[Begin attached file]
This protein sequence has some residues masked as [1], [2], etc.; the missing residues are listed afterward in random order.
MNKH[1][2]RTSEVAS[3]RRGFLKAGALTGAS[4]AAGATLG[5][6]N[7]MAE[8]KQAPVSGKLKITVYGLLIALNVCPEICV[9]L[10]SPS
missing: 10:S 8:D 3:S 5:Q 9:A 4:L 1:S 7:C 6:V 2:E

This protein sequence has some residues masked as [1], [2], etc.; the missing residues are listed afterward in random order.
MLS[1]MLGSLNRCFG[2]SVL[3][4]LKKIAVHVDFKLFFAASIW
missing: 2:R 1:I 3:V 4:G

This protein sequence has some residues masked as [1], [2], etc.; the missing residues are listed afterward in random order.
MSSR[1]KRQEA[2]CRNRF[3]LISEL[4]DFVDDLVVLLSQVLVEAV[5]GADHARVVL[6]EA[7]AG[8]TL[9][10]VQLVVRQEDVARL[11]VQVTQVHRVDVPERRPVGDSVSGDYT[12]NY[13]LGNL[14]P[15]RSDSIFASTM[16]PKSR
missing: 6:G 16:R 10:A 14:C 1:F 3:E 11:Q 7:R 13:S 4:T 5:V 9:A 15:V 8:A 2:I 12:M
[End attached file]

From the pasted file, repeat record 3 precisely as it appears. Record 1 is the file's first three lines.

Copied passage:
This protein sequence has some residues masked as [1], [2], etc.; the missing residues are listed afterward in random order.
MSSR[1]KRQEA[2]CRNRF[3]LISEL[4]DFVDDLVVLLSQVLVEAV[5]GADHARVVL[6]EA[7]AG[8]TL[9][10]VQLVVRQEDVARL[11]VQVTQVHRVDVPERRPVGDSVSGDYT[12]NY[13]LGNL[14]P[15]RSDSIFASTM[16]PKSR
missing: 6:G 16:R 10:A 14:C 1:F 3:E 11:Q 7:R 13:S 4:T 5:V 9:A 15:V 8:A 2:I 12:M